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165 37. Radziemski, L. J.; Cremers, D. A., Laser induced plasmas and applications M. Dekker: New York, 1989; p xiv, 445 p. 38. Fowles, G. R., Introduction to modern optics 2nd ed.; Dover Publications: New York, 1989; p viii, 328 p. 39. Cristoforetti, G.; De Giacomo, A.; Dell'Aglio, M.; Legnaioli, S.; Tognoni, E.; Palleschi, V.; Omenetto, N., Local Thermodynamic Equilibrium in Las er Induced Breakdown Spectroscopy: Beyond the McWhirter criterion. Spectrochimica Acta Part B Atomic Spectroscopy 2010, 65 (1), 86 95. 40. Bette, H.; Noll, R.; Muller, G.; Jansen, H. W.; Nazikkol, C.; Mittelstadt, H., High speed scanning laser induced brea kdown spectroscopy at 1000 Hz with single pulse evaluation for the detection of inclusions in steel. Journal of Laser Applications 2005, 17 (3), 183 190. 41. Werheit, P.; Fricke Begemann, C.; Gesing, M.; Noll, R., Fast single piece identification with a 3D scanning LIBS for aluminium cast and wrought alloys recycling. Journal of Analytical Atomic Spectrometry 2011, 26 (11), 2166 2174. 42. Remiarz, R.; Agarwal, J., Improved Polystyrene Latex and Vibrating Orifice Monodisperse Aerosol Generators. TSI: TSI Qua rterly, 1982; Vol. VIII(3), pp 3 12 43. Reischl, G.; John, W.; Devor, W., Uniform electrical charging of monodisperse aerosols. Journal of Aerosol Scielce (1997), 8 (55). 44. Keady, P.; Nelson, P., Monodisperse Particle Generators for Calibrating Aerosol Instrumentation. Proceedings ed.; TSI: Institute of Environmental Sciences, 1984; Vol. A34, pp 94 100 45. Aardahl, C. L.; Vehring, R.; Weber, R.; Schweiger, G.; Davis, E. J.; Wiedensohler, A., Electrodynamic trapping of aerocolloidal particles: Experiment al and theoretical trapping limits. Journal of Colloid and Interface Science 1997, 192 (1), 228 237. 46. Aardahl, C. L.; Vehring, R.; Davis, E. J.; Schweiger, G.; Swanson, B. D., Trapping two particle arrays in a double ring electrodynamic balance. Journal of Aerosol Science 1997, 28 (8), 1491 1505. 47. Dixon, P. B.; Hahn, D. W., Feasibility of detection and identification of individual bioaerosols using laser induced breakdown spectroscopy. Analytical Chemistry 2005, 77 (2), 631 638. 48. Hohreiter, V.; Hah n, D. W., Plasma particle interactions in a laser induced. Analytical Chemistry 2006, 78 (5).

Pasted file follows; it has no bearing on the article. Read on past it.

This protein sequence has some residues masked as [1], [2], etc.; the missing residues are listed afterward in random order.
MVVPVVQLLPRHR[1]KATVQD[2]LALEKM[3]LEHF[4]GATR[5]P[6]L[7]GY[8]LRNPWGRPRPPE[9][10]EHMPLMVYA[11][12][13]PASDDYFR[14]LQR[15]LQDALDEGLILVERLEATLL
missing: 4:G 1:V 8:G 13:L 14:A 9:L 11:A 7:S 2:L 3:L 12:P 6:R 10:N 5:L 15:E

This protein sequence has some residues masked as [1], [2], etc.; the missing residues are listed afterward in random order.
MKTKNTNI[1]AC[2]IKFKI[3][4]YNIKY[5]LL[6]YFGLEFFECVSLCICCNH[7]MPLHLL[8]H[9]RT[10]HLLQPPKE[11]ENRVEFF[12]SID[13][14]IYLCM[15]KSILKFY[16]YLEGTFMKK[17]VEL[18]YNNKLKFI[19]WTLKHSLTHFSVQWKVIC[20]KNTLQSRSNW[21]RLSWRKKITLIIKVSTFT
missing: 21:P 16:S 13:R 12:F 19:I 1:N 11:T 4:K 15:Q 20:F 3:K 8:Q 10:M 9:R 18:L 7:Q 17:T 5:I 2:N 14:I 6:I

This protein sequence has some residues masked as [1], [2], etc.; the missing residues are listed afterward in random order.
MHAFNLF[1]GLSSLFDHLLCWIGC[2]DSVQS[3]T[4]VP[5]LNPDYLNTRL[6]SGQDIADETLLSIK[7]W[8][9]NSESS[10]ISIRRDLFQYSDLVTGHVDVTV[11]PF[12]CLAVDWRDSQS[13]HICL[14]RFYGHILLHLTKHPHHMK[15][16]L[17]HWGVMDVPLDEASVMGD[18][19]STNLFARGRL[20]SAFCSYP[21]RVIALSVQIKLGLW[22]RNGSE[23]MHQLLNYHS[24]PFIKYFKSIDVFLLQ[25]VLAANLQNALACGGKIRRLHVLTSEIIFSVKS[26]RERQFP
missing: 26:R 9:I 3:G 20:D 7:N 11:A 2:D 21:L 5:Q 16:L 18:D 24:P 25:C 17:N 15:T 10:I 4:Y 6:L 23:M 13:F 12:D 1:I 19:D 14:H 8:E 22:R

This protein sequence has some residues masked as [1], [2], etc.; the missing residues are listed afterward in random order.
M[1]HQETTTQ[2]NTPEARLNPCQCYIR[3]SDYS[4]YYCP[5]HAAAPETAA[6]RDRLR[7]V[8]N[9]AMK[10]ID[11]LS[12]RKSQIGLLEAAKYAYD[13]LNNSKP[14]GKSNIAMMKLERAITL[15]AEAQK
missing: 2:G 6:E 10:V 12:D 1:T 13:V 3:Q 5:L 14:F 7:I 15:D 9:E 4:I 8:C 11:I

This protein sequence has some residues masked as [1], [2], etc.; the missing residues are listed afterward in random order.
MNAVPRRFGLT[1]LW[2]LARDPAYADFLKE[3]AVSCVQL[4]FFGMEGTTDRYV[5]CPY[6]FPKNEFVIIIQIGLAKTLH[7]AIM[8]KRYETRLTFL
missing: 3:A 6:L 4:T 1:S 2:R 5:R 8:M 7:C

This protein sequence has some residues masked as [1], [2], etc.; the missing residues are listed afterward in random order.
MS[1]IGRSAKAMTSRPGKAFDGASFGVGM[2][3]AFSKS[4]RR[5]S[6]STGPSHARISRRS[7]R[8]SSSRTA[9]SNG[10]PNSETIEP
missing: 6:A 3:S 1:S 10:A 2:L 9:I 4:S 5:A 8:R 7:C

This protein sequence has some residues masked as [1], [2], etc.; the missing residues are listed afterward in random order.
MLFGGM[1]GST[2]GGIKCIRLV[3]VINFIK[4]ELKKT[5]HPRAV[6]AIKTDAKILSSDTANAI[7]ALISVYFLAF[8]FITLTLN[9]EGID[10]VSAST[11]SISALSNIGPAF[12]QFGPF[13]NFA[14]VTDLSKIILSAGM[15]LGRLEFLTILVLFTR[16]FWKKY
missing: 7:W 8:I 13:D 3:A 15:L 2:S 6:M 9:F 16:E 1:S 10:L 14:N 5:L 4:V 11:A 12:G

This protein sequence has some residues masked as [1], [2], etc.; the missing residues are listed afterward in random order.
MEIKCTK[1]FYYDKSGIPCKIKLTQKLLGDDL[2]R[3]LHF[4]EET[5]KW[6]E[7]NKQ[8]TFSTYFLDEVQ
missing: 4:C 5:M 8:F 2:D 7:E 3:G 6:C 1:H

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167 60. Amodeo, T.; Dutouquet, C.; Le Bihan, O.; Attoui, M.; Frejafon, E., On line determination of nanometric and sub micrometric particle physicochemical characte ristics using spectral imaging aided Laser Induced Breakdown Spectroscopy coupled with a Scanning Mobility Particle Sizer. Spectrochimica Acta Part B Atomic Spectroscopy 2009, 64 (10), 1141 1152. 61. Diwakar, P. K.; Groh, S.; Niemax, K.; Hahn, D. W., Study of analyte dissociation and diffusion in laser induced plasmas: implications for laser induced breakdown spectroscopy. Journal of Analytical Atomic Spectrometry 2010, 25 (12). 62. Belov, N. N., Distribution of optical field within a spherical particle. 19 82 63. Belov, N. N., SIMILARITY OF OPTICAL FIELDS IN LOW ABSORBING PARTICLES. Optika I Spektroskopiya 1988, 64 (6). 64. Belov, N. N.; Suslov, S. O., CALCULATION OF MULTILAYER PARTICLE OPTICAL CHARACTERISTICS BY THE METHOD OF PHASE FUNCTIONS. Optika I Spek troskopiya 1992, 72 (1). 65. Warren, R. A., Jr.; Shelby, D.; Merten, J.; Smith, B.; Winefordner, J. D.; Omenetto, N., LIBS Studies of Single Suspended Particles for the Investigation of Laser Particle and Plasma particle Interactions In Winter Conference on Plasma Spectrochemistry Fort Meyers FL, 2010. 66. Chen, Y. L.; Lewis, J. W. L.; Parigger, C., Spatial and temporal profiles of pulsed laser induced air plasma emissions. Journal of Quantitative Spectroscopy & Radiative Transfer 2000, 67 (2), 91 103. 67 Carranza, J. E.; Gibb, E.; Smith, B. W.; Hahn, D. W.; Winefordner, J. D., Comparison of nonintensified and intensified CCD detectors for laser induced breakdown spectroscopy. Applied Optics 2003, 42 (30), 6016 6021. 68. Rai, V. N.; Zhang, H. S.; Yueh, F. Y.; Singh, J. P.; Kumar, A., Effect of steady magnetic field on laser induced breakdown spectroscopy. Applied Optics 2003, 42 (18), 3662 3669. 69. Chase, M. W. J., et. al., Journal of Chemical and Physical Reference Data 1985; Vol. Part 1 Al Co. 70. Stip e, C. B.; Choi, J. H.; Lucas, D.; Koshland, C. P.; Sawyer, R. F., Nanoparticle production by UV irradiation of combustion generated soot particles. Journal of Nanoparticle Research 2004, 6 (5), 467 477. 71. Chen, Y. L.; Lewis, J. W. L.; Parigger, C., Spati al and temporal profiles of pulsed laser inducedair plasma emissions. Journal of Quantitative Spectroscopy & Radiative Transfer 2000, (67), 91 103.